When you’re making cosplay, you’re usually doing a lot to balance character accuracy with the materials you can afford and have the skills and tools to work with. While it’s always good to learn something new, sometimes a compromise is the easiest way to make what you want to make and have it look as good as possible. So instead of working with real glass, which is fragile and heavy and pretty advanced to build with, many cosplayers choose to use acrylic sheets, also known as plexiglass, when they want to build a translucent piece for their cosplay or prop.
While acrylic can be used for a variety of applications, it’s pretty unique and specialized to work with for many cosplayers. In this post, we’ll discuss the best times for making cosplay with acrylic/plexiglass and the benefits and challenges of choosing this material.
Best Uses for Acrylic Sheets in Cosplay
The main characteristic that makes acrylic sheets great for cosplay is their translucent color. Whether your cosplay has glass, plastic, or even more *magical* elements that just need to be see-through, acrylic sheets or plexiglass can be a great option for you. Acrylic is pretty ideal for props, armor, and wings that are translucent or have translucent parts, as well as any costume elements that need to have a glass- or plastic-like look. More specifically, acrylic is a common choice for cosplays that require an eye visor of some kind. Whether worn on its own like glasses or as part of a full helmet, if you need to be able to see through it, acrylic is probably your best bet.
Acrylic can also be a good options for elements of your cosplay that you don’t want people to see. If your cosplay has parts that “float,” for example, building the supports for that costume element out of clear acrylic can be one of the easiest ways to make the floating piece look realistic. While you might be able to see the clear acrylic from very close up, it’s easy to disguise from even a slight distance or in pictures as long as your acrylic is smooth and clear.
Benefits of Building with Acrylic
There are several benefits to working with acrylic for multiple applications in cosplay. Here are a few of the main advantages you should know about:
- Acrylic or plexiglass is translucent, which means light can travel through it, allowing you and others to see through the material.
- It’s available in both clear and a wide variety of colors. The clear is easy to find in hardware or home improvement stores in large sheets, while colors can usually be ordered online.
- It’s also paintable if you’d like to tint the color to create gradients, paint details on top, or purchase clear and paint it a different color with translucent paint.
- Acrylic can be heat formed in order to create curved or angular shaped pieces.
- You can sandwich small, flat materials (like glitter) between layers of acrylic using resin in order to create the illusion that there are things “floating” inside the glass.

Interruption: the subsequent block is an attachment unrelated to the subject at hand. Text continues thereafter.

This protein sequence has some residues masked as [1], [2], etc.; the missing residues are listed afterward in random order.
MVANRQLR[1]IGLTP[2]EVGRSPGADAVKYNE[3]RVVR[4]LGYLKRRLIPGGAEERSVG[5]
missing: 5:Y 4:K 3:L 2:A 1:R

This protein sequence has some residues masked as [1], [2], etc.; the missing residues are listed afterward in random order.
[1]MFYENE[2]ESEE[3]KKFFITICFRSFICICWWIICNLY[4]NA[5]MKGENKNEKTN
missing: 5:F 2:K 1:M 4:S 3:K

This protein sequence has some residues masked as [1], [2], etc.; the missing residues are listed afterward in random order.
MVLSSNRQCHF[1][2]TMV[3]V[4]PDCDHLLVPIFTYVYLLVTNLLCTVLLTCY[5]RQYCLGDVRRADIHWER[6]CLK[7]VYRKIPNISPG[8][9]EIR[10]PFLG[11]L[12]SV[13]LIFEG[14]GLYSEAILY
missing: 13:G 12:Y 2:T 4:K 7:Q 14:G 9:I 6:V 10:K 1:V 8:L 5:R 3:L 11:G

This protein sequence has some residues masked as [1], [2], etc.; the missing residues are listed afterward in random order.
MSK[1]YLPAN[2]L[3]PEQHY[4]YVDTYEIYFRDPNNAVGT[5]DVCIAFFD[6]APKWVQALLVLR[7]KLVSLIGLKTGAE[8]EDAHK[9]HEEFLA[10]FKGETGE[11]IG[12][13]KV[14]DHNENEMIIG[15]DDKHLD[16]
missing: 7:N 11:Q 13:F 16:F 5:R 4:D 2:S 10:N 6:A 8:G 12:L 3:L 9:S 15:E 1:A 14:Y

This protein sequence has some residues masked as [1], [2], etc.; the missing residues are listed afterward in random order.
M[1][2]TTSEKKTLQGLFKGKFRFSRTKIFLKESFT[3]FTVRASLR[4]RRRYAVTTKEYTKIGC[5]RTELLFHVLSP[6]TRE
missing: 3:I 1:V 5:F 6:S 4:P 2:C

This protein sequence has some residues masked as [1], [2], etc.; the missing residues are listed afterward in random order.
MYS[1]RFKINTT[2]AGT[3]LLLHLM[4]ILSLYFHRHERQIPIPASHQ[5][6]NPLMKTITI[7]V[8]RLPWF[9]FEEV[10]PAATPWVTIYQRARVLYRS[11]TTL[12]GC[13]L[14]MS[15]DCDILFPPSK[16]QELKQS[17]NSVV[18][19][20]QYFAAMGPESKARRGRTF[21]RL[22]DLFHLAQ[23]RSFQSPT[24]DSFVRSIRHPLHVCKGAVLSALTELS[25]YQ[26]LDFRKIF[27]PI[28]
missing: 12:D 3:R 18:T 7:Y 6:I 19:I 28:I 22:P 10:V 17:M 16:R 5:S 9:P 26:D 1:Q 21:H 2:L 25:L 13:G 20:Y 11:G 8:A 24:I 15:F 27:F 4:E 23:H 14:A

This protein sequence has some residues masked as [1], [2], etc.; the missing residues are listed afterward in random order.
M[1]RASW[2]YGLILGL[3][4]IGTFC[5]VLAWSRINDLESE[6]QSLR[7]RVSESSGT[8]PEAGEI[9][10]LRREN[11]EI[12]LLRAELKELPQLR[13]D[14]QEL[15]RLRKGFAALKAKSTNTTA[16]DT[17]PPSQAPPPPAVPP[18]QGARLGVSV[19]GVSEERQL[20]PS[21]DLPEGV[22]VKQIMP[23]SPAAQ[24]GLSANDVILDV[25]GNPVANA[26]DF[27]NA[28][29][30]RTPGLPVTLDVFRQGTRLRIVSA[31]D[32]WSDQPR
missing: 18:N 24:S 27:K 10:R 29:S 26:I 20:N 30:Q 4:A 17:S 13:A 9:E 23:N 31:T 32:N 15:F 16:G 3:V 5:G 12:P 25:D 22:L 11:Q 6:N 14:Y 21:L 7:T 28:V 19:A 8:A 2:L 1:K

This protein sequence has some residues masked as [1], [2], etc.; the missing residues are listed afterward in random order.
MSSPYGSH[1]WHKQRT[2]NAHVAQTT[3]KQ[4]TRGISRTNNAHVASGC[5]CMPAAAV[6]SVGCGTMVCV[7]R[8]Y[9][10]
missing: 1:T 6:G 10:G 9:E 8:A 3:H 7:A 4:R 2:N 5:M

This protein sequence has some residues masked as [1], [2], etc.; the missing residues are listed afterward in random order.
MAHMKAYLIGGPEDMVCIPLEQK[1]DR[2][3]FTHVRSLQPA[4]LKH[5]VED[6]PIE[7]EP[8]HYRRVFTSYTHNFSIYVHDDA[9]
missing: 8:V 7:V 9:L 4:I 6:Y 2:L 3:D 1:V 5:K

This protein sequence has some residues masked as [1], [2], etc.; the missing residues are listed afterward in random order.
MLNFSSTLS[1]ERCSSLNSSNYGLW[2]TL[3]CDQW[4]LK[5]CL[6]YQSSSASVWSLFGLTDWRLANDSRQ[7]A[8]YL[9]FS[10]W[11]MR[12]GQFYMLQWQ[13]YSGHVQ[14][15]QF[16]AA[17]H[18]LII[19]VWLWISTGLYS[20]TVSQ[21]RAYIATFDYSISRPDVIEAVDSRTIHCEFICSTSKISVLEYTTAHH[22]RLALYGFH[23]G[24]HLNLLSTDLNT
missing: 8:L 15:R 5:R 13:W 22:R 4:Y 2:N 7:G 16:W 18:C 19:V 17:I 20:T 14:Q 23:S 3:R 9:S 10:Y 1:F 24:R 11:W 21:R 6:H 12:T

- Acrylic is rigid, will hold it’s shape, and is generally pretty durable against regular wear and tear.
However, acrylic is also a more challenging material for some cosplayers to work with because of its rigid, heavy-duty nature. Here are some potential challenges to expect:
- While cutting and forming acrylic, the material can snap and break, in which case, you might be stuck starting over with a new sheet. Try to be gentle! In order to make a clean break, you can use a glass technique called scoring: just carve the line you want to cut into the sheet, then bend and snap the piece off carefully.
- In some cases, you might need more advanced tools to work with acrylic sheets. Things like sanders, Dremels, saws, blades, and clamps are just a few examples.
- Jagged or rounded edges can be sanded off to make smoother lines. The edges of acrylic can also be pretty sharp, so you’ll probably want to sand them down for safety.
- You’ll also need to use some safety gear when working with acrylic. Eye protection and closed-toed shoes are a must, and if working with heat, you’ll need something to protect your hands, like oven mitts/gloves. If you’re trying to form the acrylic to a curve on your body, you’ll want to put a towel between yourself and the hot acrylic.
- Acrylic, while lighter than real glass, is still a relatively heavy material to carry and wear. It’s generally heavier than foam and thermoplastic.
- It can take a lot of practice to get used to cutting and assembling acrylic just because it’s texture and strength are much different from other materials you might be used to.
Shaping Acrylic: Hand or Power Tools?
When you’re building cosplay with acrylic sheets/plexiglass, you’ll probably have to make some decisions in terms of what tools you want to use. Depending on what you have available to you and what you prefer in your crafting process, both hand tools and power tools can be viable options. Power tools like power sanders and bandsaws, on one hand, can help you make really precise cuts and construction, and can often speed up the process because of their added power. However, hand saws or blades can also be used if that’s more your style, and your end result can look just as professional and well-designed. It all depends on what you prefer and which tools you have access to. Better yet, if you’re new to working with acrylic, try out both and see what’s easiest for you.